“So the Bartender Says, ‘What’s Your Pleasure?'”

The fallout at Harvard from L’Affaire Gay continues.  On Wednesday, Harvard Divinity School announced the removal of one of the school’s most popular courses from its curriculum. 

“A Priest, a Rabbi, and a Mullah Walk into a Bar” (DIV 421) is an elective that has been offered at Harvard for decades.  DIV 421 focuses on the use of “pulpit humor” during religious services, and over the years it has featured guest speakers such as Billy Crystal, Joan Rivers, Ricky Gervais, and Whoopi Goldberg.  

According to Marla Frederick, Dean of the Divinity School, “this course is the latest casualty in the culture wars that plague our nation.  Last semester the instructor of DIV 421 told two classic liturgical jokes in class that several students found highly objectionable; the first was ‘Huns versus Nuns’ and the second was ‘When Allah Ate Challah’.  Rather than continue to risk a firestorm of controversy ignited by humorless dimwits following every class session, we have decided to eliminate the course entirely.  I must admit, I’m getting tired of dealing with this bulls**t.”

DIV 421 will be replaced by a new elective, DIV 428: “Sparkling or Tap?  Current Controversies in Baptismal-Font Water.”


Wordle 2024

If you’re looking for an innovative, engaging way to kick off your spring semester courses, the American Association of University Professors (AAUP) has a terrific recommendation: the Trigger Word Experiential Exercise (TWEE)

The mechanics of TWEE are simple and straightforward.  On the first day of class, you inform students that each one of them can select up to five traumatizing words and/or phrases that you promise never to use during the semester.  

Not to worry.  With the English language containing hundreds of thousands of words, you’ll have plenty of words left over to deploy in your lectures.  Naturally, students vary in terms of the specific words that can make them hysterically uncomfortable.  Here are the ones you are most likely to encounter, depending on the student subgroup:


  • “Equality”
  • “Trans”
  • “New York Times”
  • “Race”
  • “Racism”
  • “Enslaved person”
  • “Reparations”
  • “Immigration”
  • “Quinoa”
  • “Harvard”
  • “Reproductive rights”
  • “Mifepristone”
  • “Integrated swimming pools”
  • “Science”


  • “Chick-fil-A”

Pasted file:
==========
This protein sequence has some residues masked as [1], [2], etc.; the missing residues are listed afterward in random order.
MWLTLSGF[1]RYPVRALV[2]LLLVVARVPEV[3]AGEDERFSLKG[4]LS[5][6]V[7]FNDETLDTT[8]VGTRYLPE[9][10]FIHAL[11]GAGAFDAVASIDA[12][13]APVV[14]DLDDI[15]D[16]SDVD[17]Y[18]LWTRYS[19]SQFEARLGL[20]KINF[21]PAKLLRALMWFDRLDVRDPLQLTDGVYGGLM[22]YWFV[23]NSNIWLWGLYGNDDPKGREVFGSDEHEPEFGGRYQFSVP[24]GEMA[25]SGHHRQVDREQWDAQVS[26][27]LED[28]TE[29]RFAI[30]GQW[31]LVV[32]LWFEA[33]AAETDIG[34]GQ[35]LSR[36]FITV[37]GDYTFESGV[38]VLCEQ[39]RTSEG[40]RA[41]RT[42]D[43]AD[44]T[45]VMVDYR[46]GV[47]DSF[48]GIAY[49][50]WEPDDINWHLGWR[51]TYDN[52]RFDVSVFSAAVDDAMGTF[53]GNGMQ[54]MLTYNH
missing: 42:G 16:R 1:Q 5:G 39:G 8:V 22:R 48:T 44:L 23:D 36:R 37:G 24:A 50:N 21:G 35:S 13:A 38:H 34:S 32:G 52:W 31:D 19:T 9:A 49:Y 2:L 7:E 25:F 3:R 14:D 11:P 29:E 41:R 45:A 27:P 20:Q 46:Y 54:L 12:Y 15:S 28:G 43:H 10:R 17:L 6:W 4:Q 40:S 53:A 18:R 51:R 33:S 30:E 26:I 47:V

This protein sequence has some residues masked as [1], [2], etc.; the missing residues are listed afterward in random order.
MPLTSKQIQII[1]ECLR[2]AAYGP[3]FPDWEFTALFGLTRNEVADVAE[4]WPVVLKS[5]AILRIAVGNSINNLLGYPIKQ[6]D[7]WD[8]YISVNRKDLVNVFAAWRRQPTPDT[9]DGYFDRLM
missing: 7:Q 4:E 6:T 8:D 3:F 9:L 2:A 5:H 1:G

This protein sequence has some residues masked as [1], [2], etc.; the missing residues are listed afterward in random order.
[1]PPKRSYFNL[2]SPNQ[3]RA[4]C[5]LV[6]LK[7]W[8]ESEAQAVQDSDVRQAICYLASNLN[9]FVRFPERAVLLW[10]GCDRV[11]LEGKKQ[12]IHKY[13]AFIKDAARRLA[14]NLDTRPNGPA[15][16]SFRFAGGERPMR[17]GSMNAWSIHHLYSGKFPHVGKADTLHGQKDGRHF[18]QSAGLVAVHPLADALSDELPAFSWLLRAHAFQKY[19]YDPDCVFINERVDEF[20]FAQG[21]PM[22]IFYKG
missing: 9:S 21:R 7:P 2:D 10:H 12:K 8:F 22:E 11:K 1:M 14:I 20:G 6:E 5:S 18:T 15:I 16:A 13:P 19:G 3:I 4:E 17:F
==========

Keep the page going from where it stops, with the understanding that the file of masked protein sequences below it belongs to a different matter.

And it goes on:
• “Meritocracy”
  • “Florida”
  • “Mississippi”
  • “Alabama”
  • “Texas”
  • “Legacy admissions”
  • “Orange”
  • “Hobby Lobby”
  • “Slave”
  • “SAT”
  • “IQ score”
  • “Elise Stefanik”
  • “Republican”


  • “Due date”
  • “Assignment”
  • “Reading”
  • “Book”
  • “Article”
  • “Writing”
  • “Cognition”
  • “Analysis”
  • “Idea”
  • “Thought”
  • “Attendance”
  • “Exam”
  • “Essay”
  • “Work”
  • “Knowledge”
  • “Learning”


  • “Feelings”
  • “People”
  • “Relationships”
  • “Emotions”
  • “Human”
  • “Literature”
  • “Touch”
  • “Lived experience”
  • “Eye contact”
  • “Foucault”
  • “Thou”

Finally, a fun way to get students involved in helping you help them inventory the nuggets of dread in their lives.  It’s TWEE!







Dean’s List

With the holiday season just a few days away, “Best of the Year” compilations are accumulating faster than student requests for term-paper-deadline extensions.  It is in that spirit that University Life recognizes its five favorite films about higher education from 2023.

Grrrr…. Blinky, a therapy cocker spaniel at Middlebury College in Vermont, awakens one morning to find blood on its paws.  On the campus quadrangle a sophomore is lying in the snow, viciously mauled.  Blinky can only recall accepting an odd-tasting dog biscuit the night before from a mysterious man in a Patagonia windbreaker who claimed to be an adjunct professor.  A spine-tingling thriller, with a twist at the end involving a tattered copy of The Bridges of Madison County that will leave you speechless. 

Lived Experience — Michelle is a madcap post-modernist scholar at Auburn University who studies poetry as oppression.  At an end-of-semester holiday party she meets Ax, the defensive line coach of Auburn’s football team.  Sparks fly.  The strength of their physical attraction is matched only by their ideological antipathy.  They love each other.  They hate each other.  They love each other.  They hate each other.  A delightful romantic comedy, featuring a sex scene in a steamy locker room that will melt your contact lenses. 

Draw! — A faculty task force charged with revising the Core Curriculum at the University of Wyoming has reached an impasse: there’s not enough room in the Core for required courses in both Sociology and Political Science.  Rusty Dillard, chair of Sociology, and Monica Trusk, chair of Political Science, agree to settle the matter via a gunfight on Laramie’s Main Street.  Monica doesn’t reveal that she is blind in one eye as a result of a childhood accident involving her Ninja Barbie.  A taut, old-fashioned Western worthy of John Wayne.  You can almost smell the prairie dust on their boots.  

Academentia — Pervis Lofflin, the new President at Boise State University, has announced his commitment to using reason and logic to lead BSU to greatness.  The faculty union objects, and proceeds to take a vote of no confidence in the President.  The motion passes, 214-7.  Lofflin’s chronic migraine headaches begin to worsen, affecting his performance in the bedroom.  Felicia, his wife, takes a lover.  Heart-wrenching and profound. 

Trojan Horse — Every night she’s on duty, a deranged nurse in Lehigh University’s Health Services Center steams open 50 individual condom packets, uses a pin to poke a tiny hole in each Trojan, and then reseals the packets.  She deposits the damaged goods in a punch bowl in the Center’s waiting room.  Co-directed by Seth Rogan and Greta Gerwig, this is a thought-provoking examination of the consequences of untreated mental illness and the dangers of youthful lust.